• salivary gland;
  • epithelial cell differentiation;
  • notch;
  • Hes1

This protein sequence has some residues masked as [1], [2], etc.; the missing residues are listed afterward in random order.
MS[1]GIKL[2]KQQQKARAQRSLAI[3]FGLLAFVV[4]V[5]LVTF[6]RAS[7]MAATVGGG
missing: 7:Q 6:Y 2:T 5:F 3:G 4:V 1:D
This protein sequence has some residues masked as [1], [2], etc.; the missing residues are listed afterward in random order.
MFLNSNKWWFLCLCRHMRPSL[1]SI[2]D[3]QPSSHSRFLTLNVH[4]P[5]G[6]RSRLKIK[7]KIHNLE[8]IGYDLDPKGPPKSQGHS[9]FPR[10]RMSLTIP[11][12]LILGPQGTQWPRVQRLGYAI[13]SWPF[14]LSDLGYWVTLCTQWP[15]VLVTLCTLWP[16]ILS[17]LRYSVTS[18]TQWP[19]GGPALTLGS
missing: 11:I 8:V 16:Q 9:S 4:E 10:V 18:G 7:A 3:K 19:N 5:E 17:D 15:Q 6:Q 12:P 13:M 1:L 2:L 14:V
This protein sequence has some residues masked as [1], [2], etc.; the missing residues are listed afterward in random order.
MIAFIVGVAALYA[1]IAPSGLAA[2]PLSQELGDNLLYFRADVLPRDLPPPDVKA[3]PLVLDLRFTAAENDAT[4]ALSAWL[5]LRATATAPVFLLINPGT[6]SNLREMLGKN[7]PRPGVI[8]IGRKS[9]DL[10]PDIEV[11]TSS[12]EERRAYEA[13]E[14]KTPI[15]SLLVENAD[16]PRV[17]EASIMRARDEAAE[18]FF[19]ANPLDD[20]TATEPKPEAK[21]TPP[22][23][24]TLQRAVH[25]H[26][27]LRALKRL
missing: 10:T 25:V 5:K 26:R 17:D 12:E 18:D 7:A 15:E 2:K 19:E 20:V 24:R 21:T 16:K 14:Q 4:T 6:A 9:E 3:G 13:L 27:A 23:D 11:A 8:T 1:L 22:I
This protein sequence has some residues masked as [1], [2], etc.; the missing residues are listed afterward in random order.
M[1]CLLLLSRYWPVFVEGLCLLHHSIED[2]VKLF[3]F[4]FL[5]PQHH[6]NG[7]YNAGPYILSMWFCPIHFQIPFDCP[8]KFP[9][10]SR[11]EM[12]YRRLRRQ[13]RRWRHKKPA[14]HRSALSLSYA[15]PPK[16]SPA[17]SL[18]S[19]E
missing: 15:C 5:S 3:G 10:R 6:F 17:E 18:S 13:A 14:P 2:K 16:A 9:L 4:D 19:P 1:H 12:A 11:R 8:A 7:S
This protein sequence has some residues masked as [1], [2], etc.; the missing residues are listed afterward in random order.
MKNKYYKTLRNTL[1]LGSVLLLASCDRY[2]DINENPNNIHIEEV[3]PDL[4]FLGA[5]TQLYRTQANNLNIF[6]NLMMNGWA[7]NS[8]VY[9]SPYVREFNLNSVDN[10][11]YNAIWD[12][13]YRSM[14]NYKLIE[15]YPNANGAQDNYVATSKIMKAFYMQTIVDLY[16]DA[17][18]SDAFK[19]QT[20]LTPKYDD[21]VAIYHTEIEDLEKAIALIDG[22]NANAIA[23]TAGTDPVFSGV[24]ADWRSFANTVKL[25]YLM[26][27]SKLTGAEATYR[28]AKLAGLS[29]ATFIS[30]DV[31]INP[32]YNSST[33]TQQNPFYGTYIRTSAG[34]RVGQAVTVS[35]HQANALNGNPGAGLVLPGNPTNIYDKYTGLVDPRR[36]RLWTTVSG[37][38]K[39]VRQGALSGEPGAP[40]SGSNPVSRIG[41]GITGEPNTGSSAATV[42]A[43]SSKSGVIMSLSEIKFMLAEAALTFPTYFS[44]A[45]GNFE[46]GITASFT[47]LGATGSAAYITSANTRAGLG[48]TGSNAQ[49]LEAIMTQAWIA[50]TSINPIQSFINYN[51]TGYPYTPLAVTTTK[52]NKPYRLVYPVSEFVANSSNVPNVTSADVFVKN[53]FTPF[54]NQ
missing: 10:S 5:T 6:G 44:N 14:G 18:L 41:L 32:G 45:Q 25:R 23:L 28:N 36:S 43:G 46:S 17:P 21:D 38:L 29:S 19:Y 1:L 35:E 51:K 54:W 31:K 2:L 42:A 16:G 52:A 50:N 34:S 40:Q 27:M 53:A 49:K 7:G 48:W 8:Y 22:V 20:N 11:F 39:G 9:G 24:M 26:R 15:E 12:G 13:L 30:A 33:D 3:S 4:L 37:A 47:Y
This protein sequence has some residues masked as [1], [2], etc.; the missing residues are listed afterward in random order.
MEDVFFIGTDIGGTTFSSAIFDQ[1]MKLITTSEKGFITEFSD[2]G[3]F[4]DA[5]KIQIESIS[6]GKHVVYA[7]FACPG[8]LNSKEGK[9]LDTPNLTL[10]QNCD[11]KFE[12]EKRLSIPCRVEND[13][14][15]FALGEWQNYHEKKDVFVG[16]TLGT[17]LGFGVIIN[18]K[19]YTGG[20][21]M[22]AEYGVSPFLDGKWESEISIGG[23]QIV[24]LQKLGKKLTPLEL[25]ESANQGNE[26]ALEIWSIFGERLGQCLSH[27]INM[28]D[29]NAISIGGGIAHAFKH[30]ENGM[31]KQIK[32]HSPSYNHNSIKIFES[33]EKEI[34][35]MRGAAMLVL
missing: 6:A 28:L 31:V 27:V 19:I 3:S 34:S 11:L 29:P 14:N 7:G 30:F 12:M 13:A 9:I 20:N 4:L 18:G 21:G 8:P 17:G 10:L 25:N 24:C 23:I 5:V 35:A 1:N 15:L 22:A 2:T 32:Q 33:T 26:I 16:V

The Notch pathway is crucial for stem/progenitor cell maintenance, growth and differentiation in a variety of tissues. The Notch signaling is essential for Drosophila salivary gland development but its role in mammalian salivary gland remains unclear. The human salivary epithelial cell line, HSG, was studied to determine the role of Notch signaling in salivary epithelial cell differentiation. HSG expressed Notch 1 to 4, and the Notch ligands Jagged 1 and 2 and Delta 1. Treatment of HSG cells with inhibitors of γ-secretase, which is required for Notch cleavage and activation, blocked vimentin and cystatin S expression, an indicator of HSG differentiation. HSG differentiation was also associated with Notch downstream signal Hes-1 expression, and Hes-1 expression was inhibited by γ-secretase inhibitors. siRNA corresponding to Notch 1 to 4 was used to show that silencing of all four Notch receptors was required to inhibit HSG differentiation. Normal human submandibular gland expressed Notch 1 to 4, Jagged 1 and 2, and Delta 1, with nuclear localization indicating Notch signaling in vivo. Hes-1 was also expressed in the human tissue, with staining predominantly in the ductal cells. In salivary tissue from rats undergoing and recovering from ductal obstruction, we found that Notch receptors and ligands were expressed in the nucleus of the regenerating epithelial cells. Taken together, these data suggest that Notch signaling is critical for normal salivary gland cell growth and differentiation. Developmental Dynamics 238:724–731, 2009. © 2009 Wiley-Liss, Inc.